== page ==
SYRACUSE, N.Y. (AP) - Syracuse men’s basketball is unbeaten and unsettled.
Two weeks after vilifying two former ball boys who accused Fine, Boeheim used his postgame press conference Friday to apologize for questioning the accusers’ motives and admitted “this has been a hard time.”
During Friday night’s win over No. 10 Florida, some 24,000 Orange-clad fans packed the Carrier Dome and cheered as always for the man who is the face of the program.
But the allegations have rattled the Syracuse community, especially so soon after the Penn State child sex abuse case in which former defensive coordinator Jerry Sandusky is accused in a grand jury indictment of sexually abusing eight boys over a 15-year period. University trustees fired Paterno on Nov. 9, four days after charges were filed against Sandusky, amid mounting pressure that school leaders should have done more to prevent alleged abuse.
“Those 1 million people in this (metro) community, they were traumatized and continue to be watching this unfold,” said former Syracuse mayor Tom Young. “It’s put people on edge, especially people in positions of responsibility pertinent to this case. They have taken a deep breath and they’re allowing the investigation to take its course.”
The cases at the two schools are often compared because they involve long-tenured, iconic coaches in highly successful programs rocked by allegations of sexual abuse against children. But there are crucial differences.
Penn State’s troubles erupted publicly when Sandusky was formally charged Nov. 5.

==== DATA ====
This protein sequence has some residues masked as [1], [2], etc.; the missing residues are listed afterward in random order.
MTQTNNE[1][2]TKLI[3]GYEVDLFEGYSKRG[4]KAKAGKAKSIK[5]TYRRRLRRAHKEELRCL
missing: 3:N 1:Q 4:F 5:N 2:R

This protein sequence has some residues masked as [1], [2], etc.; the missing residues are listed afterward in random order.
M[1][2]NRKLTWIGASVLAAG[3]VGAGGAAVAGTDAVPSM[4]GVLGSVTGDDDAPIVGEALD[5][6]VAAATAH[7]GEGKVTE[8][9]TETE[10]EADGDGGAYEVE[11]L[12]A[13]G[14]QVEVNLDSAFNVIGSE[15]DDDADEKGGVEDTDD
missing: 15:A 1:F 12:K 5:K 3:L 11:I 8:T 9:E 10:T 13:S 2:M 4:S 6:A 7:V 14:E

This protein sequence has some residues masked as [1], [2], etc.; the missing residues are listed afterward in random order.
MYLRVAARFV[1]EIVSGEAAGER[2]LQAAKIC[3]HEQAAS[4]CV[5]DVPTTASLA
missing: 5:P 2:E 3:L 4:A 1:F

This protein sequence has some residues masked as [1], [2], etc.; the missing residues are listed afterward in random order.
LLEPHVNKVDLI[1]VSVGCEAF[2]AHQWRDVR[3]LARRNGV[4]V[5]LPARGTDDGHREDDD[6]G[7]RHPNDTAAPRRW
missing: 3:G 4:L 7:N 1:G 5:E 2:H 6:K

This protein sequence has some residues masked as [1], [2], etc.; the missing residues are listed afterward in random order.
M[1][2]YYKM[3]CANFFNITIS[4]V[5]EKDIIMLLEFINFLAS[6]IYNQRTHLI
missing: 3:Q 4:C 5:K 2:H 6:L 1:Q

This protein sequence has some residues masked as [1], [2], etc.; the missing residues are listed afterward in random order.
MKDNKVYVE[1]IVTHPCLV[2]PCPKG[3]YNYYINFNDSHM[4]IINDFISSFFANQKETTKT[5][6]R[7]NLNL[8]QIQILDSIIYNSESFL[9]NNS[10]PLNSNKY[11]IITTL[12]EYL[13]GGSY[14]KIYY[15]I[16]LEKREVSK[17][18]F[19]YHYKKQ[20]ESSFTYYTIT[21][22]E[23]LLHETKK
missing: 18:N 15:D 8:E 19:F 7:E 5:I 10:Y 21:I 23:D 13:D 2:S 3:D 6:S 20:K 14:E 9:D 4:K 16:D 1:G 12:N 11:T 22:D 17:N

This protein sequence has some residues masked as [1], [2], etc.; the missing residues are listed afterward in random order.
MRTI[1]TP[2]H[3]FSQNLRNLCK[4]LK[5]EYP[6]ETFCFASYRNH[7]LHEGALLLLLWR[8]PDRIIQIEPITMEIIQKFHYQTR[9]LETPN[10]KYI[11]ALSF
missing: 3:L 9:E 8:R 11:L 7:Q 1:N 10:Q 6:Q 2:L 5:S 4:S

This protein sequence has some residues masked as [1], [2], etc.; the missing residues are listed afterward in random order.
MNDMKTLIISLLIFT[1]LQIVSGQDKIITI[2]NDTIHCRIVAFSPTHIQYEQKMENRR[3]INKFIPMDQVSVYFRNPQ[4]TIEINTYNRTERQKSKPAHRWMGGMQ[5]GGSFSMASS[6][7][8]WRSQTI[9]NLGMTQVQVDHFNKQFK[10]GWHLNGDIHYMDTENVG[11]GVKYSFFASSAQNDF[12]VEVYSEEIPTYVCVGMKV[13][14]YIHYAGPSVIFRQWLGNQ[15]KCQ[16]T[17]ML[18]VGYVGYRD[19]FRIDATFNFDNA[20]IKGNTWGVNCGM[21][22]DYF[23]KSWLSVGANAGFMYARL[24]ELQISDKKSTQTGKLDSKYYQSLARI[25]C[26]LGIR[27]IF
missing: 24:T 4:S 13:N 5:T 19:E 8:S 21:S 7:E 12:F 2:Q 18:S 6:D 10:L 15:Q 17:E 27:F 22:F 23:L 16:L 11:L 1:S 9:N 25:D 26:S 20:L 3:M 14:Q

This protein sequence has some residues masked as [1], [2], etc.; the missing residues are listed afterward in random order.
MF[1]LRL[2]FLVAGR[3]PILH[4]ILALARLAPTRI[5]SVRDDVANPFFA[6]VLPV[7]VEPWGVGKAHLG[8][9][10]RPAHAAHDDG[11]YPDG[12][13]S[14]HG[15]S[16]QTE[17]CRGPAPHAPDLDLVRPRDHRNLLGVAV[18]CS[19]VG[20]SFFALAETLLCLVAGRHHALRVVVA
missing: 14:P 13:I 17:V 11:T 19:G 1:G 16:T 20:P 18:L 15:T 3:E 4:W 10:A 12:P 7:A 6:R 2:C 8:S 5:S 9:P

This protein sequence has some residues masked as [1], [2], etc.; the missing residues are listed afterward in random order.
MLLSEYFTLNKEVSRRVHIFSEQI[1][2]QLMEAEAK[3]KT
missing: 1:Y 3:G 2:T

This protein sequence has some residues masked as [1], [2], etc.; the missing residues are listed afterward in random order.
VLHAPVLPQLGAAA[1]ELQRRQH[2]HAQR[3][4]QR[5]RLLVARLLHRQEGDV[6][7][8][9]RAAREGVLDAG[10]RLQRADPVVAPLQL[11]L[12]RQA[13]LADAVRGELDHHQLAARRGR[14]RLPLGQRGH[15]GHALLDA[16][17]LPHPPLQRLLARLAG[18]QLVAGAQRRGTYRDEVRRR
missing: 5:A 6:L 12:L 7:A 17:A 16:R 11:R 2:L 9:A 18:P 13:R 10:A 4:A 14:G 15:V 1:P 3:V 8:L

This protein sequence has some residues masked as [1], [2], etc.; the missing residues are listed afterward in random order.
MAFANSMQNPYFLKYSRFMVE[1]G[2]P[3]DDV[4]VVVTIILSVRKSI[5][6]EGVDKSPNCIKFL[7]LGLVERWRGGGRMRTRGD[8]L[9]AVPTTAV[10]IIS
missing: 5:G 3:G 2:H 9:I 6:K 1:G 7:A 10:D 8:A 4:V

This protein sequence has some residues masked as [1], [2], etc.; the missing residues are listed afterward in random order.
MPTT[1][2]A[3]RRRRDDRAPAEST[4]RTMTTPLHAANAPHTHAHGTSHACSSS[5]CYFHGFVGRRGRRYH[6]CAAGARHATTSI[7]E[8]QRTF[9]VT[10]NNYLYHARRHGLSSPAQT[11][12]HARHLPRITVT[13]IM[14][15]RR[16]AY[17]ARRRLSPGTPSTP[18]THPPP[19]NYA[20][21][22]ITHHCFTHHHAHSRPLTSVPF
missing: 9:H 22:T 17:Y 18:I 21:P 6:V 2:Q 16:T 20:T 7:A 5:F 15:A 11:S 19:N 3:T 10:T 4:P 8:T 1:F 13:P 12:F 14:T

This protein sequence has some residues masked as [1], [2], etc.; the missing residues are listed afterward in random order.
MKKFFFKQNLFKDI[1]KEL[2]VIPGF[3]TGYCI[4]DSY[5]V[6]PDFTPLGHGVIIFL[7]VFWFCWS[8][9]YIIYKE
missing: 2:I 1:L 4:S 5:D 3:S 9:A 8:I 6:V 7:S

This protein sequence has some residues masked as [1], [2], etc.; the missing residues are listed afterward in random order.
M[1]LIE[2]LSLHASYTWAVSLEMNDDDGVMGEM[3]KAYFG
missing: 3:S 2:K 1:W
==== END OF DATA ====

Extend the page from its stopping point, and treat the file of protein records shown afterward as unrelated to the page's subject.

In Syracuse, the child molestation allegations came out in the media the same day local police opened an investigation. The U.S. Attorney’s Office and the U.S. Secret Service are now leading the investigation.
Two former ball boys told ESPN last month that Fine molested them decades ago. Bobby Davis, now 39, said Fine molested him beginning in 1984 and that the sexual contact continued until he was around 27. A ball boy for six years, Davis said the abuse occurred at Fine’s home, at Syracuse basketball facilities and on team road trips, including the 1987 Final Four. Davis’ stepbrother, Mike Lang, 45, who also was a ball boy, told ESPN that Fine began molesting him while he was in the fifth or sixth grade.
Fine called the allegations “patently false” and has not spoken publicly since. The university fired him last Sunday after a third accuser stepped forward and ESPN played an audiotape, recorded by Davis, of an October 2002 telephone conversation between him and a woman ESPN identified as Fine’s wife, Laurie, in which she says she knew “everything that went on.”
Adding to the uncertainty and anxiety was Boeheim himself.
When the allegations first surfaced, he staunchly, even defiantly, supported his old friend and said the accusations were lies to capitalize on the Penn State scandal and make money off a lawsuit. When Fine was fired after a third man came forward and the tape was revealed, Boeheim changed course, releasing a statement saying he regretted any statements he made that might have been “insensitive to victims of abuse.” Last Tuesday, he said it was wrong to question the motives of the men but said he defended Fine based on what he knew at the time. By Friday night, Boeheim had softened his tone again. In a halting voice, he paused frequently as he fully apologized: “I shouldn’t have questioned what the accusers expressed or their motives. I am really sorry that I did that, and I regret any harm that I caused.”
Michael Yormark, a 21-year-old junior studying entrepreneurship and marketing at the university said there is a sense of anticipation on campus.
“If Bernie Fine did do something, it’s terrible,” he said Saturday. “But you can’t really prove anything until you see it in court, you see the evidence. Until that point, every university has little bits, you know, that they’re not proud of. As a whole I think Syracuse as a university will overcome this.”